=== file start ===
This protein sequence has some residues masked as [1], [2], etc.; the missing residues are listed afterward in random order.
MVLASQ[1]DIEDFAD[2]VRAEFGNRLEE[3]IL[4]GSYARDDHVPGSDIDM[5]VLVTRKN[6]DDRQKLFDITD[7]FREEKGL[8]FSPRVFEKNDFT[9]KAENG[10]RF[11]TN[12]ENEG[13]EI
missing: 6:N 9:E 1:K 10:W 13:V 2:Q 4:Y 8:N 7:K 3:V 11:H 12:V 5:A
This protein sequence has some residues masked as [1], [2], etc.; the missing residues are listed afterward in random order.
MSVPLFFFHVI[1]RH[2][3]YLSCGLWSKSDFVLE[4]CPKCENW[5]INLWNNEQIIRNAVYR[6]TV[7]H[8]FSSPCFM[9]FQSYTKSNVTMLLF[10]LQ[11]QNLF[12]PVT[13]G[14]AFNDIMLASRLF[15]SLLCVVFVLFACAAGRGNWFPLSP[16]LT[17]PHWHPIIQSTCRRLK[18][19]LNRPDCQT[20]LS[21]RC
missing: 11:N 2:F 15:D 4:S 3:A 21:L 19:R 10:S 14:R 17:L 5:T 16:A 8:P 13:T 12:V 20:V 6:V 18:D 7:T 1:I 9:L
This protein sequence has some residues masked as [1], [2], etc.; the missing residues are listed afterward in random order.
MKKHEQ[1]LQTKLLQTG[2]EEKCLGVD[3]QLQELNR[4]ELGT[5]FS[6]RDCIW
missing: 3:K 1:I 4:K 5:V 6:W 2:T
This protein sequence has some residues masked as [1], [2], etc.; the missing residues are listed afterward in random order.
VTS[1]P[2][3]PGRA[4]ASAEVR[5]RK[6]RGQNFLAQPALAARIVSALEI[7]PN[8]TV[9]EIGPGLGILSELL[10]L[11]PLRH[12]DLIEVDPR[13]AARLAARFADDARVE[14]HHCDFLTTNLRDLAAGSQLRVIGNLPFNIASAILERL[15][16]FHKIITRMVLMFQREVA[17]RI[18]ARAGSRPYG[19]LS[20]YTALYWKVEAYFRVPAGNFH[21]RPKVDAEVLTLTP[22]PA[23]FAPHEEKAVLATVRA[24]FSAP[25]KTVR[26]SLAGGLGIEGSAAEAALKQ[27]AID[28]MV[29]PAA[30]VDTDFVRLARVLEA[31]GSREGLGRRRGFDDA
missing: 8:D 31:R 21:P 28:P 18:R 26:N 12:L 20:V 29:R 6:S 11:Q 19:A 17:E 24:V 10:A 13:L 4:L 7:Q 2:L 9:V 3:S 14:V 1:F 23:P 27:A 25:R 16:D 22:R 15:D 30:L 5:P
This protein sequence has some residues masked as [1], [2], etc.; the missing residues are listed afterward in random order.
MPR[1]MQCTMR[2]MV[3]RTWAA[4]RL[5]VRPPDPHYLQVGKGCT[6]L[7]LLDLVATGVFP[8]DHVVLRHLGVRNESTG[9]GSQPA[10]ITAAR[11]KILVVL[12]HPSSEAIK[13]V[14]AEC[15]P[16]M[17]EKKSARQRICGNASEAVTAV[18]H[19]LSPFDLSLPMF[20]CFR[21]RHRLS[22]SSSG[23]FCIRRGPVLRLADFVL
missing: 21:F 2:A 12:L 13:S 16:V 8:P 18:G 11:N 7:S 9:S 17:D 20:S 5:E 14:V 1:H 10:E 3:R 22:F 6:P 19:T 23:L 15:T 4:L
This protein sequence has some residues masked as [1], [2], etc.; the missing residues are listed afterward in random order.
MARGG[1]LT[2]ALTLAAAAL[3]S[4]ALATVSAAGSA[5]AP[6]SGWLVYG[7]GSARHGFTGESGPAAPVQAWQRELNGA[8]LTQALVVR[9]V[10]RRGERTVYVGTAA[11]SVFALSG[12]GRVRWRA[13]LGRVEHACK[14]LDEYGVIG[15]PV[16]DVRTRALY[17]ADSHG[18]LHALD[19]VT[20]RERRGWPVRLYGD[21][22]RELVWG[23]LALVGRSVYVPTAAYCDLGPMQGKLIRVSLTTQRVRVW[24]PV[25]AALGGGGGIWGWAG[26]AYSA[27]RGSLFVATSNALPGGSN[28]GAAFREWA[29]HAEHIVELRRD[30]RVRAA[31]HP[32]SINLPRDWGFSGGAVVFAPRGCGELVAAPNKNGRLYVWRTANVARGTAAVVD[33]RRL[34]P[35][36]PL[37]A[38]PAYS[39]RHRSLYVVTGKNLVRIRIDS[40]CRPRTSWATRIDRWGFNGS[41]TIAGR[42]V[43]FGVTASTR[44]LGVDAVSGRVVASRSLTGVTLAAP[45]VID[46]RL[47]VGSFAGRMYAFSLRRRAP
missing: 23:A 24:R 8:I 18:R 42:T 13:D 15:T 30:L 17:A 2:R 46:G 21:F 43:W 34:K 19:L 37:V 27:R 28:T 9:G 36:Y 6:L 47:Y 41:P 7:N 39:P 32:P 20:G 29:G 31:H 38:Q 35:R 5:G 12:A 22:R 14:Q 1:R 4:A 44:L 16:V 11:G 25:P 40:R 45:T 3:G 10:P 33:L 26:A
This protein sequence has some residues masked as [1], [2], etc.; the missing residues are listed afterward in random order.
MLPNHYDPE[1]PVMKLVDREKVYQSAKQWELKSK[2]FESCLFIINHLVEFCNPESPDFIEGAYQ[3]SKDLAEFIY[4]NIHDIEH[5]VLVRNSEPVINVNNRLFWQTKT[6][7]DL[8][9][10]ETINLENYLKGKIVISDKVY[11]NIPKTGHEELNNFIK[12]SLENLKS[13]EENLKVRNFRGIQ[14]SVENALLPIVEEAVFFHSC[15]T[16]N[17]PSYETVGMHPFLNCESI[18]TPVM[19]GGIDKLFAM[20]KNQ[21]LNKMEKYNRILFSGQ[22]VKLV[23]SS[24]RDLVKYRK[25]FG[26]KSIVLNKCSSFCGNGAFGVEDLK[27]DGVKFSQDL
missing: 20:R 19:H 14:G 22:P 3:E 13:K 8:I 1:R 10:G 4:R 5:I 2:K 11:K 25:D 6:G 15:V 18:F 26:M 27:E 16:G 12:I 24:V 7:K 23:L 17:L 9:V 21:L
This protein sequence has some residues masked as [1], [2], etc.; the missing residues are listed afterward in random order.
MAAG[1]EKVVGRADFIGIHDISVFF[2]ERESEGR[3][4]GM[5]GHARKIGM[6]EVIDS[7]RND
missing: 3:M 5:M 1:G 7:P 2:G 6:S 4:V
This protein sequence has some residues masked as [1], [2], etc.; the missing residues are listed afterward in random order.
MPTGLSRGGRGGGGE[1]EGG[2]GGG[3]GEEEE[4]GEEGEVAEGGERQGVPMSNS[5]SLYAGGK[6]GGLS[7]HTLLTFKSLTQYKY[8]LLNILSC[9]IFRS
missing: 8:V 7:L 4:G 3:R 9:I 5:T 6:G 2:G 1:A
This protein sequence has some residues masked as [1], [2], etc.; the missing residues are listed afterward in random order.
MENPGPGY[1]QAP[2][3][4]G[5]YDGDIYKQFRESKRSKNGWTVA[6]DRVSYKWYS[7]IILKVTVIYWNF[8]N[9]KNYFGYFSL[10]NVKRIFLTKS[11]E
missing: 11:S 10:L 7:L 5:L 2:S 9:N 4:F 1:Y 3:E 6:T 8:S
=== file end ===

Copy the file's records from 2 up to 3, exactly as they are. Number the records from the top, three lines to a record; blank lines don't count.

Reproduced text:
This protein sequence has some residues masked as [1], [2], etc.; the missing residues are listed afterward in random order.
MSVPLFFFHVI[1]RH[2][3]YLSCGLWSKSDFVLE[4]CPKCENW[5]INLWNNEQIIRNAVYR[6]TV[7]H[8]FSSPCFM[9]FQSYTKSNVTMLLF[10]LQ[11]QNLF[12]PVT[13]G[14]AFNDIMLASRLF[15]SLLCVVFVLFACAAGRGNWFPLSP[16]LT[17]PHWHPIIQSTCRRLK[18][19]LNRPDCQT[20]LS[21]RC
missing: 11:N 2:F 15:D 4:S 3:A 21:L 19:R 10:S 14:R 17:L 5:T 16:A 8:P 13:T 12:V 20:V 6:V 18:D 7:T 1:I 9:L
This protein sequence has some residues masked as [1], [2], etc.; the missing residues are listed afterward in random order.
MKKHEQ[1]LQTKLLQTG[2]EEKCLGVD[3]QLQELNR[4]ELGT[5]FS[6]RDCIW
missing: 3:K 1:I 4:K 5:V 6:W 2:T